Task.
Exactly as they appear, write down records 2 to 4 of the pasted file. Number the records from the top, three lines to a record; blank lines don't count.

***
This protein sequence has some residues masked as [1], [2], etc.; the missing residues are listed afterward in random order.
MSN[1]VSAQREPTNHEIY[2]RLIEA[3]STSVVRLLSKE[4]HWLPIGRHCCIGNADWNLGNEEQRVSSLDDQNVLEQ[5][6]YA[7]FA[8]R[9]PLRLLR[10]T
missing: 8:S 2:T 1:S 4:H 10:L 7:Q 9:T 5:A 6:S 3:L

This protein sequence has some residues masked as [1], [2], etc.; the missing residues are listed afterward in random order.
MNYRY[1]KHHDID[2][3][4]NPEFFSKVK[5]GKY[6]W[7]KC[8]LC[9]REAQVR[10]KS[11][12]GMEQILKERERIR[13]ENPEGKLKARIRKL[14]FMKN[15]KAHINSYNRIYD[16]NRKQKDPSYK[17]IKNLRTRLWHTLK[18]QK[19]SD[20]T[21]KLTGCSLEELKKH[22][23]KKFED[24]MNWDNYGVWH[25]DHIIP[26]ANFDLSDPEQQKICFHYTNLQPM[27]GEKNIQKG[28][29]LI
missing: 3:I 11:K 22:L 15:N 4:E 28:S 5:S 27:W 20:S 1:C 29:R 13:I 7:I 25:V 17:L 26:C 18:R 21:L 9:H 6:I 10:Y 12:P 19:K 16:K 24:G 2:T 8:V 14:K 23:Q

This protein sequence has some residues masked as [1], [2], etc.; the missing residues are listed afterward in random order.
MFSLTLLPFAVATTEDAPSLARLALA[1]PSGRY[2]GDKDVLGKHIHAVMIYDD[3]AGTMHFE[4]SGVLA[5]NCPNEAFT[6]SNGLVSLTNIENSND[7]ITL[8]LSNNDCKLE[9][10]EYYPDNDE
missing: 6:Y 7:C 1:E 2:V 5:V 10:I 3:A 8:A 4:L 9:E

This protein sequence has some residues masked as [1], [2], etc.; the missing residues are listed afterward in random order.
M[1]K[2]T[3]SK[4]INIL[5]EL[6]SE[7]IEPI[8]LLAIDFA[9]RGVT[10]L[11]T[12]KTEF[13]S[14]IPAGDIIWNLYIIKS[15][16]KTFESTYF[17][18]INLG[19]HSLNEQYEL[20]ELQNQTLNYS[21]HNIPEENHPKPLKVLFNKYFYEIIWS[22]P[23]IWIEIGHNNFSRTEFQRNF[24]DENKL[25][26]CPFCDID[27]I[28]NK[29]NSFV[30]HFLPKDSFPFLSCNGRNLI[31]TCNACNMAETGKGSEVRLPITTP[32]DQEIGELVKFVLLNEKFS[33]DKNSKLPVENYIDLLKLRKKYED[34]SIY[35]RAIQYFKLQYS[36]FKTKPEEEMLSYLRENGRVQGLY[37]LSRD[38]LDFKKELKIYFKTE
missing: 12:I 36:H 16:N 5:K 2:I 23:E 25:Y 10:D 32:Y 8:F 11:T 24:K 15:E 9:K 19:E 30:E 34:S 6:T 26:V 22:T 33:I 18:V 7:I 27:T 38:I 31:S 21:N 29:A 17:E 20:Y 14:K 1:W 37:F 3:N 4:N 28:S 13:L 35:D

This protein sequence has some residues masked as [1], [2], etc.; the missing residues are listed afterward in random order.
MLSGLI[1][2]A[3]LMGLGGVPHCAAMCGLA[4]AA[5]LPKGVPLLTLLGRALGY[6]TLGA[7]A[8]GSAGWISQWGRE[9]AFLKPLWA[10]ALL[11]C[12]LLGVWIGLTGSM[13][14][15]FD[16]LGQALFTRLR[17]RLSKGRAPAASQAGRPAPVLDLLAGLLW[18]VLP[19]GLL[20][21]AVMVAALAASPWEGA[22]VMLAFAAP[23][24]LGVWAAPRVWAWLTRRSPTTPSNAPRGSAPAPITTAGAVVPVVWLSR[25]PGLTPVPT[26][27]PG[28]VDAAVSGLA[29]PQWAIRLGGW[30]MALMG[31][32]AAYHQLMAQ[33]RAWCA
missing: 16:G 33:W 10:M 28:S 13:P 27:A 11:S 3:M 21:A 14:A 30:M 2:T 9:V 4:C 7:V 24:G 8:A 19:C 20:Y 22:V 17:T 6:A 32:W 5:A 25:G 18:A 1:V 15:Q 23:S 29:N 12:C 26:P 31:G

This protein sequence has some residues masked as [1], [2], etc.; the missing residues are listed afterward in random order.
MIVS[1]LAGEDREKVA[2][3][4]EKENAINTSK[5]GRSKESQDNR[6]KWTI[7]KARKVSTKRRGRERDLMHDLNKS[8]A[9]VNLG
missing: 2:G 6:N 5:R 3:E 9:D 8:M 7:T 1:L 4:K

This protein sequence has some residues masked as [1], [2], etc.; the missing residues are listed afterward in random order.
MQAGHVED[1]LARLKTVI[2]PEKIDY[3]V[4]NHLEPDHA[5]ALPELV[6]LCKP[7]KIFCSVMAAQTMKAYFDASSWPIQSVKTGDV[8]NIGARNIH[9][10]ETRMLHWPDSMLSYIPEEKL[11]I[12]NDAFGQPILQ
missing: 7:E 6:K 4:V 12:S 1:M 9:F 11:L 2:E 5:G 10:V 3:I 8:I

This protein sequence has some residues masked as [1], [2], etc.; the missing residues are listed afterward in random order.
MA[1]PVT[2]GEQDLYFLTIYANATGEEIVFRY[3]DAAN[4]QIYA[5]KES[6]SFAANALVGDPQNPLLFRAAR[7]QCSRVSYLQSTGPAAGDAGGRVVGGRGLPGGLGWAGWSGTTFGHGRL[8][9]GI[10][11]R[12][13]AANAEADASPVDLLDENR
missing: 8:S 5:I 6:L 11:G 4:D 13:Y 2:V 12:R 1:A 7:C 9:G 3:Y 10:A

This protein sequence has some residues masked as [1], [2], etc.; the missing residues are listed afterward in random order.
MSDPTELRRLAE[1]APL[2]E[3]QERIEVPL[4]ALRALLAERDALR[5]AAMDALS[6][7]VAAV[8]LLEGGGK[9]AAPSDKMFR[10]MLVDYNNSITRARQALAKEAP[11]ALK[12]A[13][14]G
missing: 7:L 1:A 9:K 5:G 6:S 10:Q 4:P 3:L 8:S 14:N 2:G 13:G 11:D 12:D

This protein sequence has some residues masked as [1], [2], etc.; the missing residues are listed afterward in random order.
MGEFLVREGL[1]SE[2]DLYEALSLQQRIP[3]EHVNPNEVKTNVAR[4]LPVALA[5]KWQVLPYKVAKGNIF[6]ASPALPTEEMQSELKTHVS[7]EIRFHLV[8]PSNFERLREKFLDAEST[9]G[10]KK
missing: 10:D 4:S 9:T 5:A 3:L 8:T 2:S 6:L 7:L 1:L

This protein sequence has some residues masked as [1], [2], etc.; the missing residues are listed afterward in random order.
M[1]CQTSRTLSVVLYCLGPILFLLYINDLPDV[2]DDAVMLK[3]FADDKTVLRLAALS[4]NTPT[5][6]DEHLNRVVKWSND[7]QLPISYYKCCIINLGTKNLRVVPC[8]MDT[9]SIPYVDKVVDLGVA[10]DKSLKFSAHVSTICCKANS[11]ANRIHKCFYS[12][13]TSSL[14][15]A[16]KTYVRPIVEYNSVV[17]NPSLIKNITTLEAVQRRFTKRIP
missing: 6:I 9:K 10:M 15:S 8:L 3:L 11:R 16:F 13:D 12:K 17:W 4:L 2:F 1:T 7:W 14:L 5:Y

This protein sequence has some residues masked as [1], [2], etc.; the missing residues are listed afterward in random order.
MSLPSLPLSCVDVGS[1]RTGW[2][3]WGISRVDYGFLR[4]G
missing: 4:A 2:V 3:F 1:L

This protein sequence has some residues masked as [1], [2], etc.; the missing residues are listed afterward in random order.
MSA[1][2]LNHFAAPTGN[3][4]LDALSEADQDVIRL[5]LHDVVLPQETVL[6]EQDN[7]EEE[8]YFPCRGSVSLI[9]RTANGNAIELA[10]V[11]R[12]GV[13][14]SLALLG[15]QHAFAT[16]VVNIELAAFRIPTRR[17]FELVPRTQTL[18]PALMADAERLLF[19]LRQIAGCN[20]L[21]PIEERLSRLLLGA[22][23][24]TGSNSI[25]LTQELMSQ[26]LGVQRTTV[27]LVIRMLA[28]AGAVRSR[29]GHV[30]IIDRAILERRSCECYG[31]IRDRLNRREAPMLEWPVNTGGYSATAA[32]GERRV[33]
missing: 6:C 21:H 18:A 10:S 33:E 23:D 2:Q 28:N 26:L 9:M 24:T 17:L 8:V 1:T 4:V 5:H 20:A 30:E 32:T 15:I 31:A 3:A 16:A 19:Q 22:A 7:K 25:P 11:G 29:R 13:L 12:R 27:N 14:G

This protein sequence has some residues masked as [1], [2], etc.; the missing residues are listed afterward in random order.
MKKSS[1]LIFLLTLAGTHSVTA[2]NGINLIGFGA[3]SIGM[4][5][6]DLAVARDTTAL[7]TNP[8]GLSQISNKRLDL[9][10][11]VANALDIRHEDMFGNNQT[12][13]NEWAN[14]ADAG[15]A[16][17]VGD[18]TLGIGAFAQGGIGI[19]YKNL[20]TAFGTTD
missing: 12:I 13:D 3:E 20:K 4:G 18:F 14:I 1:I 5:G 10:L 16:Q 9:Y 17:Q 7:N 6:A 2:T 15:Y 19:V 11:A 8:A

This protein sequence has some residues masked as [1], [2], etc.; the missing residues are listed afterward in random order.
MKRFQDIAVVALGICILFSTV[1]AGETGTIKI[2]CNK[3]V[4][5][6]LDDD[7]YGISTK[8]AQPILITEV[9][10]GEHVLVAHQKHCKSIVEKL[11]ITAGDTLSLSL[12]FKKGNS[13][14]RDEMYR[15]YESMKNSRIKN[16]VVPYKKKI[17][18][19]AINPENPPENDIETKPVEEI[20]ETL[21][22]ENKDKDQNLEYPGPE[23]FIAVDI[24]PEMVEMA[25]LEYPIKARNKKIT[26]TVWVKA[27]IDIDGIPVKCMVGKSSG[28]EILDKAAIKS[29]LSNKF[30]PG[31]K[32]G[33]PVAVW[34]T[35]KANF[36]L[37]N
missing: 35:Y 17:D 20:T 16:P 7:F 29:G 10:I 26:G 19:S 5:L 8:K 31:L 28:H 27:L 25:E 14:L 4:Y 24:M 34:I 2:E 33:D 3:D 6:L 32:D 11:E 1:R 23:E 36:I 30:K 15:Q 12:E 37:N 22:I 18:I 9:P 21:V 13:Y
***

This protein sequence has some residues masked as [1], [2], etc.; the missing residues are listed afterward in random order.
MNYRY[1]KHHDID[2][3][4]NPEFFSKVK[5]GKY[6]W[7]KC[8]LC[9]REAQVR[10]KS[11][12]GMEQILKERERIR[13]ENPEGKLKARIRKL[14]FMKN[15]KAHINSYNRIYD[16]NRKQKDPSYK[17]IKNLRTRLWHTLK[18]QK[19]SD[20]T[21]KLTGCSLEELKKH[22][23]KKFED[24]MNWDNYGVWH[25]DHIIP[26]ANFDLSDPEQQKICFHYTNLQPM[27]GEKNIQKG[28][29]LI
missing: 3:I 11:K 22:L 15:N 4:E 28:S 5:S 27:W 20:S 1:C 29:R 13:I 7:I 25:V 17:L 26:C 18:R 21:L 9:H 6:I 10:Y 12:P 19:K 16:K 24:G 2:T 8:V 14:K 23:Q

This protein sequence has some residues masked as [1], [2], etc.; the missing residues are listed afterward in random order.
MFSLTLLPFAVATTEDAPSLARLALA[1]PSGRY[2]GDKDVLGKHIHAVMIYDD[3]AGTMHFE[4]SGVLA[5]NCPNEAFT[6]SNGLVSLTNIENSND[7]ITL[8]LSNNDCKLE[9][10]EYYPDNDE
missing: 6:Y 7:C 1:E 2:V 5:V 10:I 3:A 8:A 4:L 9:E

This protein sequence has some residues masked as [1], [2], etc.; the missing residues are listed afterward in random order.
M[1]K[2]T[3]SK[4]INIL[5]EL[6]SE[7]IEPI[8]LLAIDFA[9]RGVT[10]L[11]T[12]KTEF[13]S[14]IPAGDIIWNLYIIKS[15][16]KTFESTYF[17][18]INLG[19]HSLNEQYEL[20]ELQNQTLNYS[21]HNIPEENHPKPLKVLFNKYFYEIIWS[22]P[23]IWIEIGHNNFSRTEFQRNF[24]DENKL[25][26]CPFCDID[27]I[28]NK[29]NSFV[30]HFLPKDSFPFLSCNGRNLI[31]TCNACNMAETGKGSEVRLPITTP[32]DQEIGELVKFVLLNEKFS[33]DKNSKLPVENYIDLLKLRKKYED[34]SIY[35]RAIQYFKLQYS[36]FKTKPEEEMLSYLRENGRVQGLY[37]LSRD[38]LDFKKELKIYFKTE
missing: 12:I 36:H 16:N 5:K 2:I 23:E 25:Y 10:D 32:Y 8:F 11:T 24:K 15:E 9:K 19:E 30:E 34:S 6:T 26:V 22:T 33:I 18:V 7:I 27:T 38:I 31:S 21:N 29:A 17:E 20:Y 14:K 1:W 37:F 3:N 4:N 28:S 13:L 35:D